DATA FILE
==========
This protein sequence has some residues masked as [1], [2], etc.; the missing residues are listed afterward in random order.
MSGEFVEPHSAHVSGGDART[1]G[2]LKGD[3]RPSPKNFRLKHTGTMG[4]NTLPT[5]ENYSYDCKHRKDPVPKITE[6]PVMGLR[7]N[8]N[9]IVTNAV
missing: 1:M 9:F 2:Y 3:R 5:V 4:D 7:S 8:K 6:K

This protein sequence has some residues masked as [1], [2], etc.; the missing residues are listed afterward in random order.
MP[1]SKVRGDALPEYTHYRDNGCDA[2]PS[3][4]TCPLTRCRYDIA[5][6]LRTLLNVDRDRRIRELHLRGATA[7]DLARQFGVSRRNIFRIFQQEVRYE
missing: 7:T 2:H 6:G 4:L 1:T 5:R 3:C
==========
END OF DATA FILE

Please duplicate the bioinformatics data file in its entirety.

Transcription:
This protein sequence has some residues masked as [1], [2], etc.; the missing residues are listed afterward in random order.
MSGEFVEPHSAHVSGGDART[1]G[2]LKGD[3]RPSPKNFRLKHTGTMG[4]NTLPT[5]ENYSYDCKHRKDPVPKITE[6]PVMGLR[7]N[8]N[9]IVTNAV
missing: 1:M 9:F 2:Y 3:R 5:V 4:D 7:S 8:K 6:K

This protein sequence has some residues masked as [1], [2], etc.; the missing residues are listed afterward in random order.
MP[1]SKVRGDALPEYTHYRDNGCDA[2]PS[3][4]TCPLTRCRYDIA[5][6]LRTLLNVDRDRRIRELHLRGATA[7]DLARQFGVSRRNIFRIFQQEVRYE
missing: 7:T 2:H 6:G 4:L 1:T 5:R 3:C